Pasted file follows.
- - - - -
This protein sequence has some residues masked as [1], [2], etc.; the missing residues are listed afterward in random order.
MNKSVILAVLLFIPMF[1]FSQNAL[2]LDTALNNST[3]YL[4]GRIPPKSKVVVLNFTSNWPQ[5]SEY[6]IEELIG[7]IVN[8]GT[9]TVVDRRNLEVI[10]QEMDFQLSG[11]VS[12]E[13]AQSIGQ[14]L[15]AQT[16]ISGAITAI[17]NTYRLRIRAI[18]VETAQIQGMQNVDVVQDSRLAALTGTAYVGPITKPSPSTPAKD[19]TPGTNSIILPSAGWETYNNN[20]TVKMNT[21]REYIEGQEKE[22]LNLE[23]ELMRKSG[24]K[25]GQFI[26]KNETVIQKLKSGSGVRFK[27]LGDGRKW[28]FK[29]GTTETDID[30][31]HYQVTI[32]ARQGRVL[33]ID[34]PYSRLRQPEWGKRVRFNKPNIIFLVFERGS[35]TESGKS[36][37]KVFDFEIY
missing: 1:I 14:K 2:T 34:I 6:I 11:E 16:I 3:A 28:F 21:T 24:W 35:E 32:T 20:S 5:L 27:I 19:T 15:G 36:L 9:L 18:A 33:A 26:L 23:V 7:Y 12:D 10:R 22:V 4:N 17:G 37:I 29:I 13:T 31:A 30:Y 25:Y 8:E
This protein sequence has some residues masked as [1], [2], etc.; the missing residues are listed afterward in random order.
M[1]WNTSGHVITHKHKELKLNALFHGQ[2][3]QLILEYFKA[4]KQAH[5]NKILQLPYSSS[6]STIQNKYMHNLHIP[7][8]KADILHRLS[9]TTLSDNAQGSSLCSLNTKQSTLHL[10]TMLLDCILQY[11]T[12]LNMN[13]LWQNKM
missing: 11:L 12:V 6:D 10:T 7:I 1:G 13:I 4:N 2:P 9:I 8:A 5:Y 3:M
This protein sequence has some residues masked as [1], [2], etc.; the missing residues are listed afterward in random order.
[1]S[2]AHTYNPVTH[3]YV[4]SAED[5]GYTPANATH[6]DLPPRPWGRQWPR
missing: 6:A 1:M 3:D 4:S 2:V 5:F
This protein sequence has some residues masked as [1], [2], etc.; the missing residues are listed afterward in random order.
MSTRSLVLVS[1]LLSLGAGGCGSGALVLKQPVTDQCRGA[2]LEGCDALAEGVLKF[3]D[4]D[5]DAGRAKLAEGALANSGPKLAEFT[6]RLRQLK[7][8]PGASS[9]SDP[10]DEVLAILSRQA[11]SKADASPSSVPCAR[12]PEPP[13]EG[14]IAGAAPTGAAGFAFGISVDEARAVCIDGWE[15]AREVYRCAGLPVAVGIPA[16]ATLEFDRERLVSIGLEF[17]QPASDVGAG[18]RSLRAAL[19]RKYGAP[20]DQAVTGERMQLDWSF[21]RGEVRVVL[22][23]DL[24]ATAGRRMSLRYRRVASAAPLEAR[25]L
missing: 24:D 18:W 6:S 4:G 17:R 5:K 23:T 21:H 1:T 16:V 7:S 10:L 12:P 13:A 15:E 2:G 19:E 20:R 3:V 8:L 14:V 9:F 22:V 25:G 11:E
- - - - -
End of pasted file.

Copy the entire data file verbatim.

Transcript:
This protein sequence has some residues masked as [1], [2], etc.; the missing residues are listed afterward in random order.
MNKSVILAVLLFIPMF[1]FSQNAL[2]LDTALNNST[3]YL[4]GRIPPKSKVVVLNFTSNWPQ[5]SEY[6]IEELIG[7]IVN[8]GT[9]TVVDRRNLEVI[10]QEMDFQLSG[11]VS[12]E[13]AQSIGQ[14]L[15]AQT[16]ISGAITAI[17]NTYRLRIRAI[18]VETAQIQGMQNVDVVQDSRLAALTGTAYVGPITKPSPSTPAKD[19]TPGTNSIILPSAGWETYNNN[20]TVKMNT[21]REYIEGQEKE[22]LNLE[23]ELMRKSG[24]K[25]GQFI[26]KNETVIQKLKSGSGVRFK[27]LGDGRKW[28]FK[29]GTTETDID[30][31]HYQVTI[32]ARQGRVL[33]ID[34]PYSRLRQPEWGKRVRFNKPNIIFLVFERGS[35]TESGKS[36][37]KVFDFEIY
missing: 1:I 14:K 2:T 34:I 6:I 11:E 16:I 3:A 28:F 21:T 24:W 35:E 32:T 20:S 5:L 27:I 19:T 15:G 36:L 9:L 18:A 33:A 26:L 23:V 7:Y 12:D 10:R 22:V 4:N 17:G 37:I 29:I 13:T 31:A 30:Y 25:Y 8:E
This protein sequence has some residues masked as [1], [2], etc.; the missing residues are listed afterward in random order.
M[1]WNTSGHVITHKHKELKLNALFHGQ[2][3]QLILEYFKA[4]KQAH[5]NKILQLPYSSS[6]STIQNKYMHNLHIP[7][8]KADILHRLS[9]TTLSDNAQGSSLCSLNTKQSTLHL[10]TMLLDCILQY[11]T[12]LNMN[13]LWQNKM
missing: 11:L 12:V 6:D 10:T 7:I 1:G 13:I 4:N 2:P 9:I 8:A 5:Y 3:M
This protein sequence has some residues masked as [1], [2], etc.; the missing residues are listed afterward in random order.
[1]S[2]AHTYNPVTH[3]YV[4]SAED[5]GYTPANATH[6]DLPPRPWGRQWPR
missing: 6:A 1:M 3:D 4:S 2:V 5:F
This protein sequence has some residues masked as [1], [2], etc.; the missing residues are listed afterward in random order.
MSTRSLVLVS[1]LLSLGAGGCGSGALVLKQPVTDQCRGA[2]LEGCDALAEGVLKF[3]D[4]D[5]DAGRAKLAEGALANSGPKLAEFT[6]RLRQLK[7][8]PGASS[9]SDP[10]DEVLAILSRQA[11]SKADASPSSVPCAR[12]PEPP[13]EG[14]IAGAAPTGAAGFAFGISVDEARAVCIDGWE[15]AREVYRCAGLPVAVGIPA[16]ATLEFDRERLVSIGLEF[17]QPASDVGAG[18]RSLRAAL[19]RKYGAP[20]DQAVTGERMQLDWSF[21]RGEVRVVL[22][23]DL[24]ATAGRRMSLRYRRVASAAPLEAR[25]L
missing: 24:D 18:W 6:S 4:G 17:R 5:K 23:T 21:H 1:T 16:V 7:S 10:L 12:P 13:A 15:E 2:G 19:E 20:R 3:V 8:L 14:V 9:F 22:V 25:G 11:E